The slow movement [track-5] is a romance with a couple of melodies exploiting the viola’s amorous lower registers—shades of James Friskin’s (1886-1967) Elegy…It couldn’t be farther from the virtuosic driven finale [track-6], which begins and ends with demonic passages for the viola bringing to mind the devil and his fabled fiddle. The subdued central section [01:28-02:33] seems to harbor hints of the Dies Irae [01:35], which adds all the more diabolism to this rarity.

A good friend of Lionel Tertis (see above), York Bowen (1884-1961) arranged…and composed many pieces for viola. We get a sample of the latter next with his Piece for Viola (WPR) [track7] written in 1960 just before his death. There’s a piety and resignation about this miniature that make it an ideal musical gravestone for a British composer deserving much wider exposure…

The disc concludes with what will be the main attraction for many, Sir Granville Bantock’s (1868-1946) romantically robust 1919 sonata entitled “Colleen.” A big-boned three-movement work, the opening allegro [track-8] starts with a jagged four-note riff (JF) [00:04] reminiscent of a motif associated with the Marschallin heard at the outset of Richard Strauss’ (1864-1949) Der Rosenkavalier (1911). It’s the seed for a series of lush thematic developmental transformations that make up this fetching movement.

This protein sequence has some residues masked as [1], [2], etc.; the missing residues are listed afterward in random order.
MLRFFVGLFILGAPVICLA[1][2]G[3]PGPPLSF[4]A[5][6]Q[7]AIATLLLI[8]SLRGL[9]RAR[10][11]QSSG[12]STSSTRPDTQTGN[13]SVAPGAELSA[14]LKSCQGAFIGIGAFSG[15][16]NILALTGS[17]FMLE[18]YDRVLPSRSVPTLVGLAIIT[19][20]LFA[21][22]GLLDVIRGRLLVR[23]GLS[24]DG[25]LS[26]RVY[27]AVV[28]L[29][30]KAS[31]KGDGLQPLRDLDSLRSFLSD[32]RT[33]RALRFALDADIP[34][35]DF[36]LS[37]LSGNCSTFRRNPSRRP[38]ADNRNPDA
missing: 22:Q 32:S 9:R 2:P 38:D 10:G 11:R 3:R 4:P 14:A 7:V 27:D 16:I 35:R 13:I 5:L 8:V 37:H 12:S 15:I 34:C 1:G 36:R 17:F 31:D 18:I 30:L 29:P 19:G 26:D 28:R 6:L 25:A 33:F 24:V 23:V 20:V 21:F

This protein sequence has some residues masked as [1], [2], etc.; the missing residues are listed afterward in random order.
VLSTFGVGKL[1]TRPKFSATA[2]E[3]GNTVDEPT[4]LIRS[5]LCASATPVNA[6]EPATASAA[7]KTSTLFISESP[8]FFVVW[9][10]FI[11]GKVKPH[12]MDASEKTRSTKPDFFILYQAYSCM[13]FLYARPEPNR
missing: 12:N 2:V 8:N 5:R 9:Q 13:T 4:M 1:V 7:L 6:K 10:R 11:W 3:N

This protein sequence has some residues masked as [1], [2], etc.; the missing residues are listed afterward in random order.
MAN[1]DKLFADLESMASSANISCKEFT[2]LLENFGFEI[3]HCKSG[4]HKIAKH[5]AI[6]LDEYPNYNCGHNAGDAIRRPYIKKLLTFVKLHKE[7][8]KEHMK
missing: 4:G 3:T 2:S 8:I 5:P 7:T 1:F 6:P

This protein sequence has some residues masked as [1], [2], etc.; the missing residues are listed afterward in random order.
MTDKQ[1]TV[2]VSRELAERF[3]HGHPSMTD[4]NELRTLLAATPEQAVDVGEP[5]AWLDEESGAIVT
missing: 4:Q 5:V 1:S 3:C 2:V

The maestoso that follows [track-9] begins with a somber melody whose first few notes recall JF. This is expanded into a nostalgic lament with a brief sequence again recalling the Dies Irae [02:49] (see the Holland above). Despite isolated moments when it seems optimism might prevail, the movement ends longingly, and would probably be even more affecting had it been a couple of minutes shorter.

The final Vivace [track-10] is a real change of pace that begins with an Irish jig known as “Helvic Head.” This has a wistfulness perfectly suited to the viola [00:07], and is followed by the lovely distantly related Gaelic melody [02:36] “Colleen Dhas,” for which the sonata is named. Bantock works the two into a delightful Hibernian hoedown laced with hints of JF, concluding the piece in high spirits.